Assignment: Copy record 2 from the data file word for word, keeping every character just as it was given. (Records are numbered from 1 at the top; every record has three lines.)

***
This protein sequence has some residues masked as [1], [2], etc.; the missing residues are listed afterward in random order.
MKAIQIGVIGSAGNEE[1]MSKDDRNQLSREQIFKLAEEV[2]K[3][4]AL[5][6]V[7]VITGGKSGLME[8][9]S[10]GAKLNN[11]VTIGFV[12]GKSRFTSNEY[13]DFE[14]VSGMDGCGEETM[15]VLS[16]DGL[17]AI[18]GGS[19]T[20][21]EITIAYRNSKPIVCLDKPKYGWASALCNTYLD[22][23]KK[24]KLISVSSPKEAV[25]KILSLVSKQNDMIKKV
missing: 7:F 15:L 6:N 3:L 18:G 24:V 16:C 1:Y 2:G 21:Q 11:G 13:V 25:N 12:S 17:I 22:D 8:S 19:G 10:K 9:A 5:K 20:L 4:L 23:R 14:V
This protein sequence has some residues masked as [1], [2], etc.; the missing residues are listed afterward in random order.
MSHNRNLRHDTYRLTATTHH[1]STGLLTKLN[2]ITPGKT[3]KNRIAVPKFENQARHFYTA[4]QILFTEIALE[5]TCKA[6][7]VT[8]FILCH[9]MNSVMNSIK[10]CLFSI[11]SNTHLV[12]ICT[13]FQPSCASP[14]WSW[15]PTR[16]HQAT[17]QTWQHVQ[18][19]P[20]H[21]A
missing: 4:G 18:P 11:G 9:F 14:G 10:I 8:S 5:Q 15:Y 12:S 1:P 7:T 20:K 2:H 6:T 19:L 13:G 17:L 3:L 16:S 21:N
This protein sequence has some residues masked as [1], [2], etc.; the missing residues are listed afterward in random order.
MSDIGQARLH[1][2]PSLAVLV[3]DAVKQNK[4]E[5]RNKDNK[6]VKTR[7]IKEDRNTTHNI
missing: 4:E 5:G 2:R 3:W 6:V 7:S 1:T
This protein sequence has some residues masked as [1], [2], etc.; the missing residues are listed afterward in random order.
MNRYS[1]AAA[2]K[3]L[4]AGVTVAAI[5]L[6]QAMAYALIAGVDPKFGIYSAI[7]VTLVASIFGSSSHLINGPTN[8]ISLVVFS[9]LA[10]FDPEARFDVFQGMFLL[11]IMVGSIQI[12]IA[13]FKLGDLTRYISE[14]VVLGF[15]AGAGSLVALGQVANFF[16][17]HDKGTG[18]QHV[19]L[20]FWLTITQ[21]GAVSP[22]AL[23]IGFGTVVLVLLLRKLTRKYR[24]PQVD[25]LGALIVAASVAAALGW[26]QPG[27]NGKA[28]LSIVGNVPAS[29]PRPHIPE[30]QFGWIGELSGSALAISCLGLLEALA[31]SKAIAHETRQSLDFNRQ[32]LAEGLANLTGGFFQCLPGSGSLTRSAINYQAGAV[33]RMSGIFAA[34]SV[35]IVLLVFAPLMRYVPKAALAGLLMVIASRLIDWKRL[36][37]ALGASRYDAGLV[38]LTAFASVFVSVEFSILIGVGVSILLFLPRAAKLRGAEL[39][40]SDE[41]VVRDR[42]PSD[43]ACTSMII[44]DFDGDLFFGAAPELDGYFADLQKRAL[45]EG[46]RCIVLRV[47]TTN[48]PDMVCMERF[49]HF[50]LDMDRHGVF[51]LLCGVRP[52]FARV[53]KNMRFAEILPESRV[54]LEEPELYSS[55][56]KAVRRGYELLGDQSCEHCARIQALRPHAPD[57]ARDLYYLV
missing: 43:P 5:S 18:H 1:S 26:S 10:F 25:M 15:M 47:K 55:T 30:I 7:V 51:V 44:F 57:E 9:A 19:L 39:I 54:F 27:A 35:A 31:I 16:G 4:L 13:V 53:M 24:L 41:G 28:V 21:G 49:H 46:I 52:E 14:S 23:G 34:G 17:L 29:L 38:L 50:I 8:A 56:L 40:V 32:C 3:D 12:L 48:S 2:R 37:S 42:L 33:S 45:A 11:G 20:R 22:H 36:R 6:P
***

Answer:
This protein sequence has some residues masked as [1], [2], etc.; the missing residues are listed afterward in random order.
MSHNRNLRHDTYRLTATTHH[1]STGLLTKLN[2]ITPGKT[3]KNRIAVPKFENQARHFYTA[4]QILFTEIALE[5]TCKA[6][7]VT[8]FILCH[9]MNSVMNSIK[10]CLFSI[11]SNTHLV[12]ICT[13]FQPSCASP[14]WSW[15]PTR[16]HQAT[17]QTWQHVQ[18][19]P[20]H[21]A
missing: 4:G 18:P 11:G 9:F 14:G 10:I 8:S 5:Q 15:Y 12:S 1:P 7:T 20:K 2:H 6:T 19:L 13:G 17:L 3:L 16:S 21:N